By Mark Okrant
NH Travel Guru
As you read this column, two weeks will have passed since the horrific attack, in Las Vegas, on innocent attendees at a Jason Aldean concert. The count of dead and injured remains incomprehensible; however, a fortnight after the fact, there are lessons to be learned.
As much as it pains to say this, we are now in an era where terrorist acts on travelers and locals have become increasingly commonplace. Thinking back to when I was a young man, the kidnapping and murder of a labor minister in Quebec dominated the front page in 1970. Being unfamiliar with the term ‘terrorist,’ the actions of the Front de Libération du Québec upset and frightened me terribly.
However, when similar attacks were absent from the news for several months, I convinced myself that my family and I were safe from such activity. This, after all, was an aberration, and a foreign one at that.
However, forty-seven years later, such attacks are no longer infrequent, and they are happening in places right down the road: in Newtown, Boston, Aurora, and now Las Vegas.
In each of these incidents, the action was what tourism-terrorism expert, Dr. Peter Tarlow, President of Tourism and More, Inc. (www.tourismandmore.com), has labeled “acts of criminal terror”—terrible actions that hurt many people, but have a personal, rather than political, motivation.
Unfortunately, existing architectural design serves the actions of would be terrorists. It’s a simple fact that hotels, arenas, transportation terminals, and other public spaces were designed during times that predated the current proclivity toward mass violence.
Moving forward, the question about how to deal with this escalation in terror is being asked within legislative chambers in Washington, DC and all fifty states. To those in positions of responsibility, Tarlow endorses several band-aid solutions:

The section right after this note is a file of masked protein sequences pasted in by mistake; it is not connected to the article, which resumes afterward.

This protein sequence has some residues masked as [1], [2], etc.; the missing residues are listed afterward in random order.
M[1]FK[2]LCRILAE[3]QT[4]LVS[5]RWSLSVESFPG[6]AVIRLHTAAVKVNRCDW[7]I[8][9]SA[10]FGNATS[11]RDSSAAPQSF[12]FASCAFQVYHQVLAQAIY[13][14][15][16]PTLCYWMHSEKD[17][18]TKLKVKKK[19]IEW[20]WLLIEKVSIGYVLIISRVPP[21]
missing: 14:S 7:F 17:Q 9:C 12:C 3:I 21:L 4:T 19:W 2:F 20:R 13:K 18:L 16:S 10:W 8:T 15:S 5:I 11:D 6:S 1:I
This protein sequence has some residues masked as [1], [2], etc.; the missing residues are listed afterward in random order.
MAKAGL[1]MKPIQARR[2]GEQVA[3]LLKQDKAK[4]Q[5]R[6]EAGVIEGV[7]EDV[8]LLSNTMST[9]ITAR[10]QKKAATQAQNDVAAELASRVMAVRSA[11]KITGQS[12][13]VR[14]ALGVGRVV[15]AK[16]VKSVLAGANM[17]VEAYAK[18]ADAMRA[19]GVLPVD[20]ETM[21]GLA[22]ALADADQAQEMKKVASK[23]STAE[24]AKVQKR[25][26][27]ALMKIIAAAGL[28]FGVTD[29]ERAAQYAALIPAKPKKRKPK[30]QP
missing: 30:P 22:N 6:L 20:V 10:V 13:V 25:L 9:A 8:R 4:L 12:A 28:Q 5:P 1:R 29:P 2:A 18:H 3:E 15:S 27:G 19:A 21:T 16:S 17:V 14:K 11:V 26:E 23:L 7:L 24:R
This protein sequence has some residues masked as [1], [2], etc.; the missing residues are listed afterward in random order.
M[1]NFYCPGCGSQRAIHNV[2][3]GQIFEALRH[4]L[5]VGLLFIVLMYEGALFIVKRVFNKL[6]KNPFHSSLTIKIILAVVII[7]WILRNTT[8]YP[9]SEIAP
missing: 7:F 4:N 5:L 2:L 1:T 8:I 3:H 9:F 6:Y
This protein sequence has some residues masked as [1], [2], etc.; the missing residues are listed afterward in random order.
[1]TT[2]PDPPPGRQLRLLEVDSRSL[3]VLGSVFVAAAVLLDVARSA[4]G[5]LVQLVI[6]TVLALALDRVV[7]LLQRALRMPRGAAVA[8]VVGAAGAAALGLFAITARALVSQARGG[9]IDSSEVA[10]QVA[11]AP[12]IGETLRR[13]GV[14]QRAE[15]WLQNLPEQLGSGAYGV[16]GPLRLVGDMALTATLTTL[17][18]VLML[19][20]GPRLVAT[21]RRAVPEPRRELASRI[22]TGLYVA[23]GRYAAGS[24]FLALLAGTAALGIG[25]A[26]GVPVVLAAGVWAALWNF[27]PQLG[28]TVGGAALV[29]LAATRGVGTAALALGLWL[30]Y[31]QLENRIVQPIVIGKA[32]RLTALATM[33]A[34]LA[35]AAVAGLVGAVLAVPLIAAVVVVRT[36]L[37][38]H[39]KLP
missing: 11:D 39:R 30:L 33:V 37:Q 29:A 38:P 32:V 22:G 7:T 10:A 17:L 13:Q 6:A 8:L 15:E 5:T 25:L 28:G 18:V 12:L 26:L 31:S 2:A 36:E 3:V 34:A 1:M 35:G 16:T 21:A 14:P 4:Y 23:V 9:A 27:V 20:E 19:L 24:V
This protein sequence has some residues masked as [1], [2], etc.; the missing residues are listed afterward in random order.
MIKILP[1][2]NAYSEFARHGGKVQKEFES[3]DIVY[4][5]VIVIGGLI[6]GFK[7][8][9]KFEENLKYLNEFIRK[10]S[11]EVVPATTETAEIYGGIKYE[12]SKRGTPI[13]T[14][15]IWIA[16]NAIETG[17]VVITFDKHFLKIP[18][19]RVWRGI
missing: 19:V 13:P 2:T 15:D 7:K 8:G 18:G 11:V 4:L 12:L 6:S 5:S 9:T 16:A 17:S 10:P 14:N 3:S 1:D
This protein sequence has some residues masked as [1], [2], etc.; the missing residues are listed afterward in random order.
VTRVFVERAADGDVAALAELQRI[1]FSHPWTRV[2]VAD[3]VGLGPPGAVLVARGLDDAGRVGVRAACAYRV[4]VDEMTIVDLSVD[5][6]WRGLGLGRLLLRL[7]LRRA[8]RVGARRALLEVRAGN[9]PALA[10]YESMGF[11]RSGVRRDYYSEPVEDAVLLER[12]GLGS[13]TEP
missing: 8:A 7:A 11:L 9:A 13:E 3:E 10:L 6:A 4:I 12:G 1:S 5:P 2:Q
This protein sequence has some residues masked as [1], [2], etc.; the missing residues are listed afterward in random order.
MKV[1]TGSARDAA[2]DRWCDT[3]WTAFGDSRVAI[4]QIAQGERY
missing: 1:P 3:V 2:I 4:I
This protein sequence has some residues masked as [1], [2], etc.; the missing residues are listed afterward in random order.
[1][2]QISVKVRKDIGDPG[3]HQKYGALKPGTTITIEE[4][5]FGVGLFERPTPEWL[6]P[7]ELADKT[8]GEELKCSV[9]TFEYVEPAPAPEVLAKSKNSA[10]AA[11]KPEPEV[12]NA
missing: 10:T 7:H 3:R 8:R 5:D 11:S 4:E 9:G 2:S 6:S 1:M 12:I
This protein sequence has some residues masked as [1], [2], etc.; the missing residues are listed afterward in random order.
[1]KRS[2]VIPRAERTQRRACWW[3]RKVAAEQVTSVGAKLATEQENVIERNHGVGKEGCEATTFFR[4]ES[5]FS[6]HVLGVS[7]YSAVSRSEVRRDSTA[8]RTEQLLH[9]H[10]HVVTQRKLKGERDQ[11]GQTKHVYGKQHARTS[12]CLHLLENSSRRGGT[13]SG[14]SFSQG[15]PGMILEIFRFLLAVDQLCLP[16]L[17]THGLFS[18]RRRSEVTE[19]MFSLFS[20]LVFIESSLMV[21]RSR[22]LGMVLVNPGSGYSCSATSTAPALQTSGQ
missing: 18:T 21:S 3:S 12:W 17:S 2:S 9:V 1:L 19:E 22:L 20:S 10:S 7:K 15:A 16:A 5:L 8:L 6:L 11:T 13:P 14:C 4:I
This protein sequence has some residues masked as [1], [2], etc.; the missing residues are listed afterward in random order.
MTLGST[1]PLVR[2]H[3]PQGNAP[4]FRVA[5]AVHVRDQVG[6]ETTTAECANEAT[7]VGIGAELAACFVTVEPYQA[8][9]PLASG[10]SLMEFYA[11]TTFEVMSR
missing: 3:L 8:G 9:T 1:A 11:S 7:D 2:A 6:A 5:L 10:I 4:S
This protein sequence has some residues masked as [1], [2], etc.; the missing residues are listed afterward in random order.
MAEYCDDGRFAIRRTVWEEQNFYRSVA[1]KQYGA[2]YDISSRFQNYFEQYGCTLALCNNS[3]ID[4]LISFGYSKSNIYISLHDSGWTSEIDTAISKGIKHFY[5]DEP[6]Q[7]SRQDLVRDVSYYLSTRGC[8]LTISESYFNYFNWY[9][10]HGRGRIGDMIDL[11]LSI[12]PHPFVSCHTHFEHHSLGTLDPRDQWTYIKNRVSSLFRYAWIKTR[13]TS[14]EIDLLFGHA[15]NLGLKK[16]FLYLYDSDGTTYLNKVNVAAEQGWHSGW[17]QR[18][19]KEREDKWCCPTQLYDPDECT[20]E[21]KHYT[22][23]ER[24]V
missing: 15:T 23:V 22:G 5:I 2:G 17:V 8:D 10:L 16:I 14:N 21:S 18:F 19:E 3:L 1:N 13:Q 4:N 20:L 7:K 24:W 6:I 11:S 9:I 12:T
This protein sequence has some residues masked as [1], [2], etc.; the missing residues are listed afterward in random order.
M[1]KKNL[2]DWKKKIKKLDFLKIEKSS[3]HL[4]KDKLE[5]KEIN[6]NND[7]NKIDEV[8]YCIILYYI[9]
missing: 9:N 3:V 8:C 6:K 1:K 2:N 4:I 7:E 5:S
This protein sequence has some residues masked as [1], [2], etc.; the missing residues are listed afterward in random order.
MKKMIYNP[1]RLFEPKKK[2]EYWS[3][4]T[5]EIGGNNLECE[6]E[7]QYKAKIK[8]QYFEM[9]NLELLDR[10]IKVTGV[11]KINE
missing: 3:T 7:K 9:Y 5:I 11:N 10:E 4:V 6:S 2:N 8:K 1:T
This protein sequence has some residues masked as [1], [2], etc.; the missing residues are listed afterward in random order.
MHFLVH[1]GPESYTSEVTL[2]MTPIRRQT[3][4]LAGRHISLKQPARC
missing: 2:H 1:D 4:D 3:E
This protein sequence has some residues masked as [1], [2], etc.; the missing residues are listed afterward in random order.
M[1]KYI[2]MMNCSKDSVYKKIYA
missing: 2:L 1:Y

“high coordination” between law enforcement and security personnel at hotels, arenas, and transportation terminals;
training in “psychological and sociological analytics” on the part of security personnel;
“improved baggage inspection,” using trained dogs, while developing new technology for the explicit purpose of inspecting suspicious items and spaces;
“training frontline personnel” to question things that seem out-of-place—e.g., ‘do not disturb’ signs and excessive baggage—then notifying security to become involved before it is too late.
While government officials and tourism industry administrators must not allow themselves to react to these events by usurping individual freedoms, it is essential that they avoid the mistake of doing nothing. International and domestic political terrorists are out there, as are those rare individuals whose response to a life gone wrong is to go out in a blaze of gore.
The causes of terrorist acts are numerous and complex; solutions will be even more so. The road ahead necessitates that elected officials, tourism leaders, gun control advocates and opponents tackle this problem together in a mature fashion, wherein intractable positions and their accompanying platitudes are checked at the door, so everyone addresses this escalating problem in a systematic fashion. In this manner, we stand the best opportunity to protect the personal safety of travelers and host populations alike.
After forty years as an educator, researcher, and consultant, Mark Okrant joined IndepthNH.org to offer concise, informative insight into New Hampshire’s travel and tourism industry as a business, while showcasing the people and places you want to know. This guy’s really been around. And, he’s funny, too.
For more about Mark’s compelling tourism-based murder mystery series, visit www.markokrant.com.
For information on current things to do in New Hampshire, go to: